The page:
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The choice of

similar to the numerical integration. On the other hand, in order to keep the spectral components in the

roll-off region of the filter, the condition

ff

gc0

<

respected and

gc

f

(where

spectral components are within the pass band of the filter, where the transfer function of the filter is

approximately constant and close to 1. Increasing further the filter bandwidth, i.e., increasing

components are not affected by the filter. However, their magnitudes are divided by

level of these components is reduced, and the result is distorted. On the contrary, the magnitudes of the

spectral components that are in the roll-off region of the filter are insensitive to the modifications of

Since filtering should replace the integration, all relevant spectral components of the gait should be in

the roll-off region of the filter, i.e., well above the cutoff frequency of the filter. By comparing the

filter amplitude characteristic, which is the modulus of (4), and

between these two functions is less than 1 dB for spectral components that are above two times the

cutoff frequency of the filter. Similarly, the error is less than 0.5 dB for spectral components above

three times the cutoff frequency. Hence, the cutoff frequency

lowest relevant spectral component of the signal is positioned between

0f followed the heuristics (Figure 5). If

0f is too low, joint angles exhibit drifting

T / 1

=

should be fulfilled. If this condition is not

is the gait cycle frequency), one or more

0f is taken to be higher than

gc

f

0f , these

2

0

ω , so that the

0f .

22

0ωω

, it can be verified that the error

0f of the filters is determined so that the

2 f and

0

3f .

0

Figure 5. Influence of

0f on angle estimation: filtering for several cutoff frequencies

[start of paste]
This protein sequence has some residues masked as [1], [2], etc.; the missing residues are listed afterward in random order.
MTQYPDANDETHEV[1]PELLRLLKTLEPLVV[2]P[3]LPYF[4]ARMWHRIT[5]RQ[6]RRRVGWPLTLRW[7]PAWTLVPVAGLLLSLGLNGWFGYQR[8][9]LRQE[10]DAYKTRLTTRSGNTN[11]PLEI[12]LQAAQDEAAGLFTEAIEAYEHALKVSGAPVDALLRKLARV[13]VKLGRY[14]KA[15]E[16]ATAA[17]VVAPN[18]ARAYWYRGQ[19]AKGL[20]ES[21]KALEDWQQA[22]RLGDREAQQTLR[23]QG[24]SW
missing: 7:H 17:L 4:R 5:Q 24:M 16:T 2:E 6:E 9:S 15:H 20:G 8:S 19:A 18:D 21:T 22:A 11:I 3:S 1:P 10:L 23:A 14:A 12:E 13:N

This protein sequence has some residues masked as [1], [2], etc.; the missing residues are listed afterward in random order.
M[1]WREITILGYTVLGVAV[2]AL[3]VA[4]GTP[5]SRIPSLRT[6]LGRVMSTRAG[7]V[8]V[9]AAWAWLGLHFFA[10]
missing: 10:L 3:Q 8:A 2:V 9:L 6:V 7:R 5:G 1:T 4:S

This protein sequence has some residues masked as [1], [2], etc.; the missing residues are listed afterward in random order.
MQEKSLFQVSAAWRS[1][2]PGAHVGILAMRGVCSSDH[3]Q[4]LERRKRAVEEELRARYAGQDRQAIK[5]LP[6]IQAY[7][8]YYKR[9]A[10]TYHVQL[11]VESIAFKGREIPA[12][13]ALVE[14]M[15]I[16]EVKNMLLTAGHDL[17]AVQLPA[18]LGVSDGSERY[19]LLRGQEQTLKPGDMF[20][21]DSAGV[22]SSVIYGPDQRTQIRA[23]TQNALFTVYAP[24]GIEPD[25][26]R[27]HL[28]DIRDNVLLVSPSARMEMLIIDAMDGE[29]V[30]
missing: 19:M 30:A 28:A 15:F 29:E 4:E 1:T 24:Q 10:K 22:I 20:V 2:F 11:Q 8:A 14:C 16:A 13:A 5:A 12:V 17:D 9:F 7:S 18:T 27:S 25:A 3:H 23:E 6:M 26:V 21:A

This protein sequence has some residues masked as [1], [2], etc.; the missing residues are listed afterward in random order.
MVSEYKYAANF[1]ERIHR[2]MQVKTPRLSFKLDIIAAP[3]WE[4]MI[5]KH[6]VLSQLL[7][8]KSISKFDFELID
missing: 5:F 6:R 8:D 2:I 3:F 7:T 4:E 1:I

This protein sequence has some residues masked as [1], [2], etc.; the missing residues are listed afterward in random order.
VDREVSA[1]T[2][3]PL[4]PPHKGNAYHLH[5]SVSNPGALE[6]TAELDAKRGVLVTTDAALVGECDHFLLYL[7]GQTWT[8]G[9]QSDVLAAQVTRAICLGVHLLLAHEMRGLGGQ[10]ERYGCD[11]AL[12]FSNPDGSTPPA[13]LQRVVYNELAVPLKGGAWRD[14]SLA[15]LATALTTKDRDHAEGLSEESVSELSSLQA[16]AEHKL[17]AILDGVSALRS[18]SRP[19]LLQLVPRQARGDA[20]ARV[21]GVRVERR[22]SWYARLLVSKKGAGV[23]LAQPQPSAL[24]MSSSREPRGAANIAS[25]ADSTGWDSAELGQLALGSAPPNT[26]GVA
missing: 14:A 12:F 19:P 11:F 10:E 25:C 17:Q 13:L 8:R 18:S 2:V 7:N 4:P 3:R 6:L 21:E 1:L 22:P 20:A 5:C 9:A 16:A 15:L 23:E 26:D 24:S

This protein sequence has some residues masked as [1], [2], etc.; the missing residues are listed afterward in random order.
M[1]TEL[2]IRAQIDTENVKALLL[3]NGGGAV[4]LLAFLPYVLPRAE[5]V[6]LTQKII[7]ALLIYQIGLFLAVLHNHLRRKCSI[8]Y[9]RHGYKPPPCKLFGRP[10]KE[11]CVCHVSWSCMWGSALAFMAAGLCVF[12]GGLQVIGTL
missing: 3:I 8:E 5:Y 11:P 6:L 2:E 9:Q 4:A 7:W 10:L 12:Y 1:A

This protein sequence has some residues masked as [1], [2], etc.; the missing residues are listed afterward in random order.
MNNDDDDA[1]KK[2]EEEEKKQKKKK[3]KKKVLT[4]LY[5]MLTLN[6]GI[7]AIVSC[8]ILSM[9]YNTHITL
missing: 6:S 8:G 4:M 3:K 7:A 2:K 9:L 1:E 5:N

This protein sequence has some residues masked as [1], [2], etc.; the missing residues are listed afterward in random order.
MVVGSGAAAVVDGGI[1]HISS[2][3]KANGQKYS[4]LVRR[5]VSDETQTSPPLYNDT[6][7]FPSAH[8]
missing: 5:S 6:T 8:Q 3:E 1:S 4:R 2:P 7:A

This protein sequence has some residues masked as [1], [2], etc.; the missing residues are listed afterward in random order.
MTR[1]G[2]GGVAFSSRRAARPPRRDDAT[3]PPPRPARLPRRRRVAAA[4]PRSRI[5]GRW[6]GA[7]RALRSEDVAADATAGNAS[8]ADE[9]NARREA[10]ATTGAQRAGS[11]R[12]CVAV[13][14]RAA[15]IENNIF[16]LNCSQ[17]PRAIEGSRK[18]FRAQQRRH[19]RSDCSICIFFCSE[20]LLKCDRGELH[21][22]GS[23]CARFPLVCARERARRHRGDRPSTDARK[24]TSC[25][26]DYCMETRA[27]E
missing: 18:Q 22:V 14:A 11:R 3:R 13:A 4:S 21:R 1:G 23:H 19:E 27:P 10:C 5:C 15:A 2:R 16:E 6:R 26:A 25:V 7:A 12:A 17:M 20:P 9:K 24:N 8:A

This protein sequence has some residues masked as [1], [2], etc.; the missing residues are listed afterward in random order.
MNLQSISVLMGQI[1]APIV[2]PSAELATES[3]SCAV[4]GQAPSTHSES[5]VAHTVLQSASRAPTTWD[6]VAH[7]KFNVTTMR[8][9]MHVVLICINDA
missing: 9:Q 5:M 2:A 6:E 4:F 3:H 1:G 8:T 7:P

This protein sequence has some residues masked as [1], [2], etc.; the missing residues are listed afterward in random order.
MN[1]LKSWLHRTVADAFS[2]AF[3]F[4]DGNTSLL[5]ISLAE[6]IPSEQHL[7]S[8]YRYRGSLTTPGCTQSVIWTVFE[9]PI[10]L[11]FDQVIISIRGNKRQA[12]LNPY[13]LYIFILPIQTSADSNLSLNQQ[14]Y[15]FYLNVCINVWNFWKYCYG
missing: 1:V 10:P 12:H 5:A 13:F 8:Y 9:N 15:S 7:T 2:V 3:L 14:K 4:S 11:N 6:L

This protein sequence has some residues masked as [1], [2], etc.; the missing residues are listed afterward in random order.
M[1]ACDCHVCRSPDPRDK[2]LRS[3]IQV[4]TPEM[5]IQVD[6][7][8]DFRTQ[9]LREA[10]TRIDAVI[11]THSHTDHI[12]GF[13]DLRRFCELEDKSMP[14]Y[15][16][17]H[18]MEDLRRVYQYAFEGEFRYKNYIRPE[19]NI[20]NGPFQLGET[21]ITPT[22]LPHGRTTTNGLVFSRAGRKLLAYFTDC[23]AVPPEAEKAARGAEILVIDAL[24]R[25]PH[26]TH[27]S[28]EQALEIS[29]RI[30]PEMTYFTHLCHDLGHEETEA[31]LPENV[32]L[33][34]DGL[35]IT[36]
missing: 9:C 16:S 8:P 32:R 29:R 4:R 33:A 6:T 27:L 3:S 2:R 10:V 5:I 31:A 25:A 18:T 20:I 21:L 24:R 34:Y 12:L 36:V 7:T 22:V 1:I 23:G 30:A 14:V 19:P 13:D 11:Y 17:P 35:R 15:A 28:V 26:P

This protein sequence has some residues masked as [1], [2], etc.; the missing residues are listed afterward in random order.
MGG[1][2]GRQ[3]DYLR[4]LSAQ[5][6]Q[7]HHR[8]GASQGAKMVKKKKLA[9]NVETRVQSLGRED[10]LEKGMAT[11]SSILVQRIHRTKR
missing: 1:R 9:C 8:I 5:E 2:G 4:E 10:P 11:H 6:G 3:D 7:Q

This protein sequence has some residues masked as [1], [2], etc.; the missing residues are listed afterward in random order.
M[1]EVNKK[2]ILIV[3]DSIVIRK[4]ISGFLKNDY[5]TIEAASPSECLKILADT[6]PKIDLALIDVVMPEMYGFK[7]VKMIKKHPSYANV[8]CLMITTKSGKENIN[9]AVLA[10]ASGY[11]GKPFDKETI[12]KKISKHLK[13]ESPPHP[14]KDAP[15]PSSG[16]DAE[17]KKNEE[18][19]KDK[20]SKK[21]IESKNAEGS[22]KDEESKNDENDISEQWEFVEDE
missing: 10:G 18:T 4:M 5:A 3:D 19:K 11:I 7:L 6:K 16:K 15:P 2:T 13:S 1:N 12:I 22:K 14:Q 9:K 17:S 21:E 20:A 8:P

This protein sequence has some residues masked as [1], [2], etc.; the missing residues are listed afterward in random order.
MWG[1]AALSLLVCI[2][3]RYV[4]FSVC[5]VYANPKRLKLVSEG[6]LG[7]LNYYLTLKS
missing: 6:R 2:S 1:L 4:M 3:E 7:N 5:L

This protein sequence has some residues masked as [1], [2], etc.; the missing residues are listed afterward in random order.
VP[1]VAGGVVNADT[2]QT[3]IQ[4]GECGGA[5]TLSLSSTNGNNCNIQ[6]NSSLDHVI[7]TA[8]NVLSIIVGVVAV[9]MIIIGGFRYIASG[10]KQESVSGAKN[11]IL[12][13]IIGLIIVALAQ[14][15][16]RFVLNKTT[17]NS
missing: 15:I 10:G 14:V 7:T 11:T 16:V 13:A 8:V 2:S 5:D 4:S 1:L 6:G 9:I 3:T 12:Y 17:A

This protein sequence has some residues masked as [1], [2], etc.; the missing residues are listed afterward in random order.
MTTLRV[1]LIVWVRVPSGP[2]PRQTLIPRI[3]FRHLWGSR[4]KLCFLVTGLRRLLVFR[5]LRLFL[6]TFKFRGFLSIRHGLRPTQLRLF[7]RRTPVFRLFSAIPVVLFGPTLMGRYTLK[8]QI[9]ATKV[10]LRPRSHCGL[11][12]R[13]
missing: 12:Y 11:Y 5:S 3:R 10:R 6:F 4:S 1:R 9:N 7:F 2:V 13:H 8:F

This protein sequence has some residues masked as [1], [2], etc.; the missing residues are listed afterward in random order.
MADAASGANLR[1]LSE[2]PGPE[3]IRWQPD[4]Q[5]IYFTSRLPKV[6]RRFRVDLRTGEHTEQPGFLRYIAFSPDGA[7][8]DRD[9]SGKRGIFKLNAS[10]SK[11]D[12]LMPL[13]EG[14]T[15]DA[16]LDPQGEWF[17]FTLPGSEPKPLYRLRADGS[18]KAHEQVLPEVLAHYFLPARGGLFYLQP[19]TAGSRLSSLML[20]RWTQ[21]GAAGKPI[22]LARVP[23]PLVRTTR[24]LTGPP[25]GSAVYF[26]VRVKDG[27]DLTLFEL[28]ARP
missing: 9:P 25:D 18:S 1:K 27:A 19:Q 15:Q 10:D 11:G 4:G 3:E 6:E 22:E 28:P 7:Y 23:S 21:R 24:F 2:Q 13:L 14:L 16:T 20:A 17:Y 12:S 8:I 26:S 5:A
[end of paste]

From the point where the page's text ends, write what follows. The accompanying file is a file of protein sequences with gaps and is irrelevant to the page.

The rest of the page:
compared with angle acquired from goniometers.

The drift can be additionally reduced if a high-pass filter is used in conjunction with the low-pass

filter. The cutoff angular frequency of the high-pass filter should be below

of the low-pass filter is not affected. The order of the high-pass filter can be selected as an additional

parameter to help keep the drift under control.

As an example, Figure 4 shows the magnitude of the transfer characteristic of the combined low-pas

filter and a high-pass filter of 8th order, which is an actual filter used in computations in this paper.

Since filtering distorts the DC level, we restore this information through the self-calibration in the

following way. Before gait initiation, the subject needs to remain standing still (and sensors immobile)

for at least two seconds. During this interval, the initial conditions are determined for each pair of

accelerometers by using them as inclinometers.

The procedure of approximating the double integration can be applied both for reconstruction of

absolute angles (the angles between the rod axes and the vertical axis of the fixed coordinate system)

0

ω , so that the major role

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and the reconstruction of the joint angles. For example, the knee angle is obtained directly from the

difference:

lta

x

/ )(

thigh

−Δ

lta

x

/ )(

shank

Δ

(6)

by performing the bi-directional filtering, and divide the result by

2

0

ω−

. An analogous procedure is

performed for the ankle angle.

2.3. Experiments

The algorithm was tested on 27 healthy subjects walking on the ground at their natural pace.

In order to provide a more systematic validation, we additionally recorded 10 subjects (age: 26 ± 1.5

mean ± SD) walking at various speeds on treadmills (Life Fitness 9500HR and Panatta Advance Lux

1AD003), whose results are presented in this paper.

Four trials per subject were recorded. Besides walking, recording sequence also included standing

still for at least 2 s before and after each walking sequence, which was used for self-calibration and

checking. Subjects were walking with various velocities on a treadmill, starting from 0.15 m/s and

incremented by 0.05 m/s up to 2 m/s. As the reference system for this study, we used SG110 and

SG150 flexible goniometers with the joint angle units for signal conditioning (Biometrics, Gwent,

UK). Goniometers were mounted on the lateral side of the leg (at the ankle and knee joints) following

the instructions of the manufacturer. Simultaneously, the sessions were recorded with a video camera

for later analysis.

2.4. Processing of Measured Data